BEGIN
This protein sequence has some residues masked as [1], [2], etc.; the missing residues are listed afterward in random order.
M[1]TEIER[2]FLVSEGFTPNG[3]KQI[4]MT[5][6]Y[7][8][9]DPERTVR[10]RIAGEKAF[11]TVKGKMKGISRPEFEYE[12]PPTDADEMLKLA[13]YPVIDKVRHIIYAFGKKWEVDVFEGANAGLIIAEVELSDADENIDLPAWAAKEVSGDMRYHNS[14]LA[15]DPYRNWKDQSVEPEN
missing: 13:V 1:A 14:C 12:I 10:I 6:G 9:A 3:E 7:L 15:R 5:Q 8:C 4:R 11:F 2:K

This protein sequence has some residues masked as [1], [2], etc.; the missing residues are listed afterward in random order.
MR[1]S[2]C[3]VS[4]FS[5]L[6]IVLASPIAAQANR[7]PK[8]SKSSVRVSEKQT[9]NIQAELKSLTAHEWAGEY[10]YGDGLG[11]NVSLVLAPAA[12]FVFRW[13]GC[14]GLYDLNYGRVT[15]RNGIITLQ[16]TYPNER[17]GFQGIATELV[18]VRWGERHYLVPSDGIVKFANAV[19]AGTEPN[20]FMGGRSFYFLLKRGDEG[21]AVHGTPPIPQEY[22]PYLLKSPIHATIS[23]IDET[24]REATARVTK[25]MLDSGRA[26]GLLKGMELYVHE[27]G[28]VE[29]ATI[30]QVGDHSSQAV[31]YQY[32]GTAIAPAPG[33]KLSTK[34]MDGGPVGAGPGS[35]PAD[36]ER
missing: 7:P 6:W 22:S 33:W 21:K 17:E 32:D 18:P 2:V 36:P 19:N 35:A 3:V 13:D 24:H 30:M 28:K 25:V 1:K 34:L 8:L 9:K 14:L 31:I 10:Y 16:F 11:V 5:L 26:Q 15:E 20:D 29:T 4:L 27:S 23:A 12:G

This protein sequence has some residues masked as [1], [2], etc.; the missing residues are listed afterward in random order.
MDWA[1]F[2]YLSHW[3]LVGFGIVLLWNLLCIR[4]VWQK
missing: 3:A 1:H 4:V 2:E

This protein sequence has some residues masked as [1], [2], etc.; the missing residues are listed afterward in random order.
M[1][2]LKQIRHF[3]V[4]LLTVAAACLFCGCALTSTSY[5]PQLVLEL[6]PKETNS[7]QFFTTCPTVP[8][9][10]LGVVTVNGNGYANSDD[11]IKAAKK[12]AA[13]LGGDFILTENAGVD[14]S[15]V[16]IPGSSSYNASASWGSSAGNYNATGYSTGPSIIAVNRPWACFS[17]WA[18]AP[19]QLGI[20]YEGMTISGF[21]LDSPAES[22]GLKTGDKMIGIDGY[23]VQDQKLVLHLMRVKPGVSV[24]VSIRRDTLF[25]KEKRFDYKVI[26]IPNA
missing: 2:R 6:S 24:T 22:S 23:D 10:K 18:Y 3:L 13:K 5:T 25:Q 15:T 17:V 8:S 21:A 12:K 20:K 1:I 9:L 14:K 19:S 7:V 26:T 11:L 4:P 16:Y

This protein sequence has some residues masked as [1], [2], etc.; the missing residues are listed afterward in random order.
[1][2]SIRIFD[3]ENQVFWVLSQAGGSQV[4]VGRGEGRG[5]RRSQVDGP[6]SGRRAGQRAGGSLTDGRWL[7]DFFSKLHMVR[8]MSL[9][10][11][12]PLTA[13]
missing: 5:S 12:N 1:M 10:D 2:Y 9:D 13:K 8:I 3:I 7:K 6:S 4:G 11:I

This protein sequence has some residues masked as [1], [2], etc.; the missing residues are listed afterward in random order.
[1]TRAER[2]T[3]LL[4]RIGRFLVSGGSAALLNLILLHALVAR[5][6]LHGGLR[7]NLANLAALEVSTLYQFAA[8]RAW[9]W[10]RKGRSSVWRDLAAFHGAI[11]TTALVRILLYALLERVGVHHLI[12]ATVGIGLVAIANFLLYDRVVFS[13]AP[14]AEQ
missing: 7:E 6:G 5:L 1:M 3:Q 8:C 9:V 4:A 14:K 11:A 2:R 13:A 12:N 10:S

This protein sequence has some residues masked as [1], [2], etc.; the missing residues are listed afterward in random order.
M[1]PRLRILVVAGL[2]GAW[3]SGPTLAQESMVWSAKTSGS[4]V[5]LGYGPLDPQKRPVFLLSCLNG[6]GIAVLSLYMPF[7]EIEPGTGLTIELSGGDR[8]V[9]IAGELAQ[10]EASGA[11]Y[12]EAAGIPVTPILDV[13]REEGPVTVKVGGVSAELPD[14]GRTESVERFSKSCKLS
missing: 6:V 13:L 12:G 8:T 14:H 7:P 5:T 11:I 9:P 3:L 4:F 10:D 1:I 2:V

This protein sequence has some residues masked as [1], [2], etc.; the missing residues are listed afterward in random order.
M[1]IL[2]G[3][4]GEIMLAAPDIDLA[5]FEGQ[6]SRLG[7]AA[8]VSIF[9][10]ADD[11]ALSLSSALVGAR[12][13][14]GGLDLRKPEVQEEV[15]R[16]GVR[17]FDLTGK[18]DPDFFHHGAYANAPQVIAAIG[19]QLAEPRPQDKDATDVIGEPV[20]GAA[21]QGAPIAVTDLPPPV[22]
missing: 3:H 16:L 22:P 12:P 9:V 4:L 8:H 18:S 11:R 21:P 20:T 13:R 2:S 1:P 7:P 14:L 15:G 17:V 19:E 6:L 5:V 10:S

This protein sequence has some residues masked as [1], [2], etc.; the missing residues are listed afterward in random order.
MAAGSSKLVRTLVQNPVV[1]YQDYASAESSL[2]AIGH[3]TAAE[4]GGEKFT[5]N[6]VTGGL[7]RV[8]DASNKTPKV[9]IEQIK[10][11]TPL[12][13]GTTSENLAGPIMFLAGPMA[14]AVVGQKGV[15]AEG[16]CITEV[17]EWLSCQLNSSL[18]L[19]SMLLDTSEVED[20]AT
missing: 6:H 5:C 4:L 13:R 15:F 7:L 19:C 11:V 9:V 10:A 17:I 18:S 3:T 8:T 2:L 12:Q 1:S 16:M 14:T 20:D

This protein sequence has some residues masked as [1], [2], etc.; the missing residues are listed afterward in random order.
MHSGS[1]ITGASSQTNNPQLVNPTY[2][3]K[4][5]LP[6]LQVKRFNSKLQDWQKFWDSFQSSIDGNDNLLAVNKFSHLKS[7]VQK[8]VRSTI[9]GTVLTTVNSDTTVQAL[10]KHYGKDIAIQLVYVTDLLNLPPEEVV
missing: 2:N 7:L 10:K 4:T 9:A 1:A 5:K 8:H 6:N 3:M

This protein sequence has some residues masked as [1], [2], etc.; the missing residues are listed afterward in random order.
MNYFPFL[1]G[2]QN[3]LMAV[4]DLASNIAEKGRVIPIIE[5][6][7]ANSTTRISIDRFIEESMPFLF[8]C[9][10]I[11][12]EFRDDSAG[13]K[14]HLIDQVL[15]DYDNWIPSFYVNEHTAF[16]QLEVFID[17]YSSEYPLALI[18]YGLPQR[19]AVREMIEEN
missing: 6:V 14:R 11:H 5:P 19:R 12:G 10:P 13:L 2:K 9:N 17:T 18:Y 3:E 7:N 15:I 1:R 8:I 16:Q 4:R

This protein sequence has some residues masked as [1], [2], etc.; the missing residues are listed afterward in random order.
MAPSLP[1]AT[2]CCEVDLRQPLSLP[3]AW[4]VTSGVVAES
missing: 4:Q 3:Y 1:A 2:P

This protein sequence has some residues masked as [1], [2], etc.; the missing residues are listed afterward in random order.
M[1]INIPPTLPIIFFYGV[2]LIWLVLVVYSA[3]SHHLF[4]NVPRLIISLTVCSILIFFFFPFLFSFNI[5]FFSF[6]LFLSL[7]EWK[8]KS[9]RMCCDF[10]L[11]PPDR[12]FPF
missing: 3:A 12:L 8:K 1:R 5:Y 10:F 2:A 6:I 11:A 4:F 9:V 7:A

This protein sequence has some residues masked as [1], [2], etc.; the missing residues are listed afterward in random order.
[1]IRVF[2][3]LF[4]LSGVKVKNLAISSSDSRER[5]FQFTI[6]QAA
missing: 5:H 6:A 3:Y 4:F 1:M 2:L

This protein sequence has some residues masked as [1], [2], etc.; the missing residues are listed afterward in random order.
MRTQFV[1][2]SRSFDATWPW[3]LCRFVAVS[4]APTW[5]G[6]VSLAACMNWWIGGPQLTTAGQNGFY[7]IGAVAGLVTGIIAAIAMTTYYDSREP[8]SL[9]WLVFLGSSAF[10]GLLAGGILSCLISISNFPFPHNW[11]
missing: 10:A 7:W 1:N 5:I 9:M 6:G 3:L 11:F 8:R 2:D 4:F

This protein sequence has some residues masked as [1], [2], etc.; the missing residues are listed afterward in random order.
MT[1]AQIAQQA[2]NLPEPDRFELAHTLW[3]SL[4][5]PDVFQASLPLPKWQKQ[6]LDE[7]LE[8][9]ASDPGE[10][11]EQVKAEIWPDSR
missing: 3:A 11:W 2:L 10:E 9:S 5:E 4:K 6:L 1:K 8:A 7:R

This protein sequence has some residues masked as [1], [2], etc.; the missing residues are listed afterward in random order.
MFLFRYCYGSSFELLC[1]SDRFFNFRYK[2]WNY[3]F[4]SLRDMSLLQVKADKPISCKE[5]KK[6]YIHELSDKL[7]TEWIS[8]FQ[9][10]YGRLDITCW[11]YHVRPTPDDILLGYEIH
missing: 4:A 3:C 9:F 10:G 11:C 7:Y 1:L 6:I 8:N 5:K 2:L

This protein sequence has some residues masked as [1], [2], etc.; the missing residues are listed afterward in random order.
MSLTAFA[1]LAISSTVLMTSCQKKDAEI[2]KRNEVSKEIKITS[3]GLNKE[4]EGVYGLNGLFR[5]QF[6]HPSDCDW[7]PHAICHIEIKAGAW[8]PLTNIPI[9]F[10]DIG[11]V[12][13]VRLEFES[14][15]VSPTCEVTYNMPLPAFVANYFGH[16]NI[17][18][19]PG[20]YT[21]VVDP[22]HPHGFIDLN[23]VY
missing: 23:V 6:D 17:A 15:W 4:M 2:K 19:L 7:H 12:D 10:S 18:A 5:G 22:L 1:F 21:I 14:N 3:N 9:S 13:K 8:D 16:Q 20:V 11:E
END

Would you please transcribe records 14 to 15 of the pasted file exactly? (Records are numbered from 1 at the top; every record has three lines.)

This protein sequence has some residues masked as [1], [2], etc.; the missing residues are listed afterward in random order.
[1]IRVF[2][3]LF[4]LSGVKVKNLAISSSDSRER[5]FQFTI[6]QAA
missing: 5:H 6:A 3:Y 4:F 1:M 2:L

This protein sequence has some residues masked as [1], [2], etc.; the missing residues are listed afterward in random order.
MRTQFV[1][2]SRSFDATWPW[3]LCRFVAVS[4]APTW[5]G[6]VSLAACMNWWIGGPQLTTAGQNGFY[7]IGAVAGLVTGIIAAIAMTTYYDSREP[8]SL[9]WLVFLGSSAF[10]GLLAGGILSCLISISNFPFPHNW[11]
missing: 10:A 7:W 1:N 5:I 9:M 6:G 3:L 11:F 8:R 2:D 4:F